Classic optical illusions
Optical illusions are entertained us for hundreds of years.
There are many optical illusions, which are distributed on the Internet and put in a blind alley, but there are also classic that still mislead people.
From the famous artist MC Escher Magic Eye posters up, here are some of the most famous optical illusions.
The optical illusion is difficult to understand - they include a lot of science and a thorough understanding of how the eyes and brain work together to perceive the world around us. And some, like the illusion Jastrow, still put the audience into a dead end.
The Incredible trident was first published in 1964 by DH Schuster
It is also known as the inability to fork, fork or Devil blyuvit.
Impossible plug is exactly what is impossible. When viewed from below, it seems to have three teeth, but on top of it is clearly divided into two parts only.
These points seem to move because of the phenomenon called illusory motion
If you concentrate on one particular side of the graph, the point will stop moving.
Illusory movement - is the emergence of the movement in a static image.
A study led by researchers at the Barrow Neurological Institute explained that the tiny eye movements and blinking - the reason for the apparent movement.
This illusion is known as "Café Wall illusion" because it was first observed in the cafe
The illusion was first published in 1979.
Richard Gregory discovered this illusion in a cafe in the 1970's. Gray lines appear slanted, but if you close the black and white tiles, you will see that the line is actually straight. To this illusion to work properly, the tiles have to be shifted by half a tile and gray lines should be in place.
The effect works through the interaction of neurons in the brain. Your retina fade and lighten various parts of the gray lines because of the location of the tiles. When between two tiles have a contrast of brightness (eg, the black tiles on top of the white tiles), your neurons interpret these changes as small wedges - creating oblique lines.
The dark point that there is no
is known as the German grid.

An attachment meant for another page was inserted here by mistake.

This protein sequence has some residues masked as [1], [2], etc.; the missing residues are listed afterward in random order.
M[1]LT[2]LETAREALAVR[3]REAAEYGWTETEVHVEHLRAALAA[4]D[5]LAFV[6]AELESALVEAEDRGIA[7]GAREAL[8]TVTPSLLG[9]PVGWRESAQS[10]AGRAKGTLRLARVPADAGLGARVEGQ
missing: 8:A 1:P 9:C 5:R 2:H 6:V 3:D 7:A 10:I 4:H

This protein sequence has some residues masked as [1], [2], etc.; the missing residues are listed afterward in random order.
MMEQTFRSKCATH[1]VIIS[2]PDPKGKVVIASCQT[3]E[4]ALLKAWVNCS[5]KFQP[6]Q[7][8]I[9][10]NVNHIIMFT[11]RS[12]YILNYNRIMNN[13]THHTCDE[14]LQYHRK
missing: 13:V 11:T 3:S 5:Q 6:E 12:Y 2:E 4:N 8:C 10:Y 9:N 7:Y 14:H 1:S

This illusion goes back to the 1870s, when it opened Lyudimar Herman.
These points are the result of neuronal processes, called lateral inhibition - the ability of neuronal excitation to reduce the activity of its neighbors. When a lot of light falls on the retina neuron (eg, white stripes), neurons can not handle it all, so there are black dots.
This is the elephant in the middle of "Ängsö National Park-Istensial Kanderi"
Can you say how many legs this elephant?
It is easy to solve this problem - to cover his feet. Then you can clearly see that the elephant is only four feet. The reason why it looks so strange is that the artist has left the natural foot space empty, instead drawing his feet in between. This confuses your brain and makes you see the space as the legs
Jastrow illusion with pieces of children's railways
This illusion was discovered by Joseph Jastrow in 1889.
Pieces look different in size, in fact, they are the same.
These three lines look different in length, but in fact, they are the same
Orientation arrows - that's what matters.
These lines look as if they are all of different lengths and are slightly offset, when in fact they are all the same length, and begin and end on the same axis.
Orientation arrows - that's what confuses your brain. The line where the two arrows point to the outside, looks shorter line located directly below it, the arrow is pointing inwards.